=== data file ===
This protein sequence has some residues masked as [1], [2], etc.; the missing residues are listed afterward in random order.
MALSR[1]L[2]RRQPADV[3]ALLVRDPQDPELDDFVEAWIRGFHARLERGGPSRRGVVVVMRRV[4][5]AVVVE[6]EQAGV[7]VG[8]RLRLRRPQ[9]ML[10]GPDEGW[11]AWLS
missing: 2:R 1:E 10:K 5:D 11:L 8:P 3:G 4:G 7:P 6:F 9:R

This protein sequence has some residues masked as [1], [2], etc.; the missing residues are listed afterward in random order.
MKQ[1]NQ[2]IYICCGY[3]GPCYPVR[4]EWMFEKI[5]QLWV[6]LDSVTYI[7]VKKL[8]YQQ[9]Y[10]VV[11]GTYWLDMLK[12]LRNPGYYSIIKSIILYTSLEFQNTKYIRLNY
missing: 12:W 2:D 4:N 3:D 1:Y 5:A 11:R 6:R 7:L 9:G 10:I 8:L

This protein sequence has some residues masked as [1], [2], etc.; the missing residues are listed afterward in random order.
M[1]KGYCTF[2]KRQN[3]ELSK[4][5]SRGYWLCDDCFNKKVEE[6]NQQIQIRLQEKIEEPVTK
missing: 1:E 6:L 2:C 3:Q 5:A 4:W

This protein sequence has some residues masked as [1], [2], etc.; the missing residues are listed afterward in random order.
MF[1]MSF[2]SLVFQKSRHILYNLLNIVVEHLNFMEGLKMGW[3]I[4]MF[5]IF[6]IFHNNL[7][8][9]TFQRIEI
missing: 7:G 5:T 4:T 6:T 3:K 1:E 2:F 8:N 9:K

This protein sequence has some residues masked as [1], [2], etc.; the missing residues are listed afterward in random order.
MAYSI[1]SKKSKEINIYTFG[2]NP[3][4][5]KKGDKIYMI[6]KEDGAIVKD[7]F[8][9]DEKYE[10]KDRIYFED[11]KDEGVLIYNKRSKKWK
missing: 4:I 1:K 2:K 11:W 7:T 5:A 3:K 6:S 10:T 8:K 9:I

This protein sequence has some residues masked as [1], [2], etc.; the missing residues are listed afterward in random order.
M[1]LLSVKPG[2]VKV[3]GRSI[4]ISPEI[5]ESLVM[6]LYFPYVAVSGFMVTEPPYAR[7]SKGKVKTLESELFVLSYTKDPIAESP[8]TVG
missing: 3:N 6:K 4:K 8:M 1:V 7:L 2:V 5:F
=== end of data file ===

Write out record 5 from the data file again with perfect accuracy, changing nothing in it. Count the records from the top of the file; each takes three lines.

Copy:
This protein sequence has some residues masked as [1], [2], etc.; the missing residues are listed afterward in random order.
MAYSI[1]SKKSKEINIYTFG[2]NP[3][4][5]KKGDKIYMI[6]KEDGAIVKD[7]F[8][9]DEKYE[10]KDRIYFED[11]KDEGVLIYNKRSKKWK
missing: 4:I 1:K 2:K 11:W 7:T 5:A 3:K 6:S 10:T 8:K 9:I